March 2015: Newsletter 366

February Day Meeting

A lovely large crowd of 18 gathered at Jill’s neat and tidy property in Welcome Bay. The gardens were looking a picture and everyone had a great time catching up with friends after the long summer break, during our normal cuppa and delicious spread of food.

Jill has two shade houses, one for her bromeliads and tillandsias, while the other has her orchids. These plants were looking so healthy and clean, growing so happily in their shaded house. Outside, along a back wall, we found a row of very vigorous looking cymbidiums growing so well in their deep pots. This certainly does seem to be the secret to helping your cymbidiums to thrive.

February Evening Meeting & Auction

Present: 31 members & 2 visitors.

Following the success of last year’s early Auction we were interested to see how well supported it would be this year. We should never have doubted your enthusiastic response, with the stage area once again covered from end to end in orchids, bromeliads, plants, fruit, planters, pots, palms, watering cans and books. There must have been well over 250 individual items to auction off.

We had to have Conrad back again to act as Auctioneer, and as in the past, he kept us amused, knew the names of all the plants and coerced or tricked us into buying far more items than we planned. Thanks also to Diane and Jean, always so knowledgeable about orchid’s names, colours, and growing conditions, and the recording gang of Natalie, Brian and Lynley. Thanks also to all those Club members who dug deep and purchased so many items. Without your fantastic support, the evening would not have been possible.

I hope you have found space for all the plants you took home. The Club was very pleased to receive $1107 from your generosity, a significant increase of $240 from last year.

Why Not Use The Internet or the Library?

I know many Club members are now exploring the internet to read up about their plants, solve spelling and name problems and hunt out growing tips for new acquisitions.

There is such a treasure trove of knowledge and photos that the time can fly past as you delve into each of the listings. I feel this ‘delving’ is the secret to obtaining a rounded range of knowledge, that isn’t focused on one grower or one country.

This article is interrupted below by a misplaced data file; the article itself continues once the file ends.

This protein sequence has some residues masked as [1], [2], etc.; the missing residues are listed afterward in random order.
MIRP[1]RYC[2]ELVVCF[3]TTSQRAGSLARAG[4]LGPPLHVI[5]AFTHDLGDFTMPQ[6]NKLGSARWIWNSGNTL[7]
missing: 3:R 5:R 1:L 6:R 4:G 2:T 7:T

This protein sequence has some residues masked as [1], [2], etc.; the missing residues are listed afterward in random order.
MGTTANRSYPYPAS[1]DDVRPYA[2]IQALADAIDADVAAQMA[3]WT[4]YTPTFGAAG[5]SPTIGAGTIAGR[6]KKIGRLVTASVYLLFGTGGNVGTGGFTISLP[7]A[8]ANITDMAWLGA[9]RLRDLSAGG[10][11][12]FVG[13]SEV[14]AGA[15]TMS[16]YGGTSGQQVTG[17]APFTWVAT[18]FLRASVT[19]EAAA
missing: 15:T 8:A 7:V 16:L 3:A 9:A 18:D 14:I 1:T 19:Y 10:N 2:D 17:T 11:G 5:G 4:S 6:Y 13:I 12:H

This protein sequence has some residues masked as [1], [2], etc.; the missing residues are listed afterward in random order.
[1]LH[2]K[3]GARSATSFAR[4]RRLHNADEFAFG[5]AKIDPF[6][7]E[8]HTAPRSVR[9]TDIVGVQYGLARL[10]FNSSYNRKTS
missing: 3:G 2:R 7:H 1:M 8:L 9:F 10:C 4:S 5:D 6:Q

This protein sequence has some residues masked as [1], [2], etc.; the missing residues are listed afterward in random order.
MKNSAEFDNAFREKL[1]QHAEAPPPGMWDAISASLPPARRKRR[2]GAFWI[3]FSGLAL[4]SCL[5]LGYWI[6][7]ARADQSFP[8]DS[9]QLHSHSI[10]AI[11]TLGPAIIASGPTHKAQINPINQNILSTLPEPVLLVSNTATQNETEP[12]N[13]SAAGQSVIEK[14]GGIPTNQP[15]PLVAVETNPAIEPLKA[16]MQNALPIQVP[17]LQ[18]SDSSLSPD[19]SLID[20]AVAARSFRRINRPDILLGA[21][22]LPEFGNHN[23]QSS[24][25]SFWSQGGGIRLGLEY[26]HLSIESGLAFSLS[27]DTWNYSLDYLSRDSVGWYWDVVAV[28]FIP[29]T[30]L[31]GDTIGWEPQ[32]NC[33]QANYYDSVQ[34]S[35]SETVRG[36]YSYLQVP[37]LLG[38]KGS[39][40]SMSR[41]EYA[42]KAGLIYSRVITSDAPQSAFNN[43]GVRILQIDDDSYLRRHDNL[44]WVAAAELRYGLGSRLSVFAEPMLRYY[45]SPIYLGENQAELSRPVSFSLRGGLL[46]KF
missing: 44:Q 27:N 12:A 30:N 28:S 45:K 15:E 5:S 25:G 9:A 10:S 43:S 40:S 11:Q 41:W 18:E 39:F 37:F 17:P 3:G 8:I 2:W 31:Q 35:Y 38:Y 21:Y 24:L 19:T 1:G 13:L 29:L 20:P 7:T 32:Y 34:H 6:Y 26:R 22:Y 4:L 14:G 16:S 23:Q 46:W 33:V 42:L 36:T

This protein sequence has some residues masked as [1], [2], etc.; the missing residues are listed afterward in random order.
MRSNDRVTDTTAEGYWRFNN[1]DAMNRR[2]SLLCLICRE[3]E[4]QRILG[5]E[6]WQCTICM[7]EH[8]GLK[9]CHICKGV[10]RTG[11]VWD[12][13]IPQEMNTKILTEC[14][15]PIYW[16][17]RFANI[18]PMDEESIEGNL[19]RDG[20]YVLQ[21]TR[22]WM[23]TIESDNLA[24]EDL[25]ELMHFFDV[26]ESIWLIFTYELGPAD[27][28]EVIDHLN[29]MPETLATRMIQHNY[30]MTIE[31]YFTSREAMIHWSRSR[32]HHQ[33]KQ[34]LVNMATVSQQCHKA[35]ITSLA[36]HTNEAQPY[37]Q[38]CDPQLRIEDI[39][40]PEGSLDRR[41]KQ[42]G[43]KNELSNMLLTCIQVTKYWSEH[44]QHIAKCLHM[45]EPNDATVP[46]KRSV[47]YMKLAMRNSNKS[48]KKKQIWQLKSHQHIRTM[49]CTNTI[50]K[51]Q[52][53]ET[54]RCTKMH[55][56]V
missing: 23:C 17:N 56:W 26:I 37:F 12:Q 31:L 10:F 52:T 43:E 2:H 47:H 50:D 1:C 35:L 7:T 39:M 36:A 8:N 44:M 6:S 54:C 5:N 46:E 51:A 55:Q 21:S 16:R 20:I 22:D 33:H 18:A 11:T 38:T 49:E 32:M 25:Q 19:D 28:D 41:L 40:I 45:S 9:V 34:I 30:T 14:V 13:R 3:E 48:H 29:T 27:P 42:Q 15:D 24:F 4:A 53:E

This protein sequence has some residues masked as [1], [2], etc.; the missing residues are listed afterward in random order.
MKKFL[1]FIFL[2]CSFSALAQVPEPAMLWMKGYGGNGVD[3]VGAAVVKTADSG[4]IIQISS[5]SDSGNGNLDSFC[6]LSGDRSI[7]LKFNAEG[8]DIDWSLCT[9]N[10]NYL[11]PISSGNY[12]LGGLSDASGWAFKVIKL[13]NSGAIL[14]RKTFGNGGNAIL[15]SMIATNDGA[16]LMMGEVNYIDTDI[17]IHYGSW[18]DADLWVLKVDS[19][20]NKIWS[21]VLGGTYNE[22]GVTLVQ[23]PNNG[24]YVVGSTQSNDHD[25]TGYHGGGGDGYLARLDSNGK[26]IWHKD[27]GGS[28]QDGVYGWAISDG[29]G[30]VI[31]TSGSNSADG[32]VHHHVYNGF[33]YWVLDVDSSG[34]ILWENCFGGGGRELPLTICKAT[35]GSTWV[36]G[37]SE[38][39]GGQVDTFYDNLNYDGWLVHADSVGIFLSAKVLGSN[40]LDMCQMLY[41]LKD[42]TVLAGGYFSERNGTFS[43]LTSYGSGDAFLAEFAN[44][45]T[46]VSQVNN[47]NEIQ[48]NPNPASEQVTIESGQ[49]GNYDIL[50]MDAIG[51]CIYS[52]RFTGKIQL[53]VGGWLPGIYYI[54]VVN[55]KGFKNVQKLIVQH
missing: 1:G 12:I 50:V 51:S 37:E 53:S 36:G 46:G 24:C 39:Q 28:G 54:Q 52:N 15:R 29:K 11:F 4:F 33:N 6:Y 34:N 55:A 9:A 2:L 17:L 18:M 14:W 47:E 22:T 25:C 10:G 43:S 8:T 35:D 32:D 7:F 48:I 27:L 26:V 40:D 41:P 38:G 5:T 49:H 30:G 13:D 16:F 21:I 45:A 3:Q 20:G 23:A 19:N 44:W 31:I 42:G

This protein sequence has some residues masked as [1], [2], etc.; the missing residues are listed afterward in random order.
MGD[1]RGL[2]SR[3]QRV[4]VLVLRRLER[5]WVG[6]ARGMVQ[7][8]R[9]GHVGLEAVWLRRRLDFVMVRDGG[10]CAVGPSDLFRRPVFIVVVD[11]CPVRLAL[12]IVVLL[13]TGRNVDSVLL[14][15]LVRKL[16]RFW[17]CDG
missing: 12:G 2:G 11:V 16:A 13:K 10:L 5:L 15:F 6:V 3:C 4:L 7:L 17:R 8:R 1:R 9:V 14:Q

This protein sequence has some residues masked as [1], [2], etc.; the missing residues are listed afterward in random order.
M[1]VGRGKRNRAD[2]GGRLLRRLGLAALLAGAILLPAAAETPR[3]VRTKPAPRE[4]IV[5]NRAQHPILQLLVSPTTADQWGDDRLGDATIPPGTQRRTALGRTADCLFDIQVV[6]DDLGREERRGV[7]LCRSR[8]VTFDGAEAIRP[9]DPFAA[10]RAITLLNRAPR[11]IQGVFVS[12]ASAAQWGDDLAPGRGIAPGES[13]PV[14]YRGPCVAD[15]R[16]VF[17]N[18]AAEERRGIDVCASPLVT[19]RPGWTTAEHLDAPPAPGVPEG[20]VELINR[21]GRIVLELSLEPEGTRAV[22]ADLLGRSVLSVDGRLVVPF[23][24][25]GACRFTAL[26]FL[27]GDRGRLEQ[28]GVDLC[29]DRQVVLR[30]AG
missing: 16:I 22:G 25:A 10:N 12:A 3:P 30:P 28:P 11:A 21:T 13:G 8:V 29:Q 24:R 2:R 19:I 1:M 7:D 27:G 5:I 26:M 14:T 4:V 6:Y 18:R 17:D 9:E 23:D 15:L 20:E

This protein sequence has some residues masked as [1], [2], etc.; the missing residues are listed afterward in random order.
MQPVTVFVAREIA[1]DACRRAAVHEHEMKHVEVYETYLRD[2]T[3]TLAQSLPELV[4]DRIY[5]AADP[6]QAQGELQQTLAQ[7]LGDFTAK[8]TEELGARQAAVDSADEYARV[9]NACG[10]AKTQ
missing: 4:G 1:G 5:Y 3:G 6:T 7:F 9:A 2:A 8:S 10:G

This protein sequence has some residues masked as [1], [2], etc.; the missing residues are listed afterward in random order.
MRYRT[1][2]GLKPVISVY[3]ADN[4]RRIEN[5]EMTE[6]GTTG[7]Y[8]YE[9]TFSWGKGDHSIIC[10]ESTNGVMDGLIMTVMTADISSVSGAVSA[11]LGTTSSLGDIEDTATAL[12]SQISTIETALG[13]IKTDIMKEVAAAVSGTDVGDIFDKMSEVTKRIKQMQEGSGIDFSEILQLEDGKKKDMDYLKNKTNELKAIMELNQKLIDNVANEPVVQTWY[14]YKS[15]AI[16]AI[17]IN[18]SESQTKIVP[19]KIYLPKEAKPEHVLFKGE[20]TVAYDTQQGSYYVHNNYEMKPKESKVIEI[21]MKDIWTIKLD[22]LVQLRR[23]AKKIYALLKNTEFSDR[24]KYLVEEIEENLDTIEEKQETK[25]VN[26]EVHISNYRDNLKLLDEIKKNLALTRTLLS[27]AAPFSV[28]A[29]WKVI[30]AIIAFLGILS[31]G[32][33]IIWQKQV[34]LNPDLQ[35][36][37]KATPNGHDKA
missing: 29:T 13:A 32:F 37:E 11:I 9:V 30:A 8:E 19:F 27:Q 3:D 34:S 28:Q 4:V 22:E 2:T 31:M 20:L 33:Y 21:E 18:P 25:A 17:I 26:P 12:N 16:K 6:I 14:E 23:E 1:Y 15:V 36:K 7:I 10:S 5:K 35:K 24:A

While hunting up the correct spelling for Dendrobium loddigessi I came upon this interesting growing tip from Florida, that by sheer chance I had been using with excellent results.

Den loddigesii is my best-selling small orchid. I sold so many this year that I thought I would write a few culture tips on this beautiful small flowering plant.

I find that growing on compressed fir bark was the best way to grow this plant. This holds water very well, especially if the plant is hung horizontally instead of vertically. Why? Because the water stays in the slab much better than any other way. Hold a slab vertically and soak it in a bucket. When you pull it out, watch the water run off. Now, re-soak it, pull it out, but hold it horizontally and most of the water will stay inside.

I hang my plant on a 4-wire hanger and cover the roots with sphagnum moss to keep them from drying out. I water every day, but remember, I live in Florida where things dry out in a matter of minutes.

I have successfully grown this plant in pots of bark with a layer of sphagnum on top. In its native habitat it has a very dry winter, so only lightly mist it during this rest period and grow this orchid in very high light to have many more flowers.

Some great advice there, but what about using the Club’s library? There is so much information in that cupboard, but unlike using Google, this is a ‘lucky dip’ in many cases, where an evening’s rambling can turn up some real gems. Those old Orchid Bulletins from the American Orchid Society, or our own old Orchids in New Zealand store so much knowledge.

Orchids in NZ Jan/ Feb 1983: Cymbidium culture notes

At this time of the year nitrogen is cut down otherwise you will get all growths and few spikes. A top dressing of 2 parts blood, 6 parts super and 2 parts potash, spread round the top of the plant at the rate of a tablespoon to a 9 litre bucket. Be careful not to get it into the leaf axils, otherwise you’ll burn them. You should do this once in January and again in Febuary. With the hot weather and watering more frequently, the fertiliser soon gets washed through.

For liquid feed, I am using Phostragen each week, but always remember- ‘water today, feed tomorrow’. Never feed a dry plant.

AOS Bulletin August 1988: Question Box

Q. Sometimes the flowers on my cattleyas seem to struggle to get out of the sheath. Does opening the sheath jeopardise development of the flowers?

A. The opening of the sheath is sometimes the only way that the buds will emerge. If done carefully, it will not harm the flower. However, they will have to be staked carefully to make up for the support that would normally be provided by the sheath.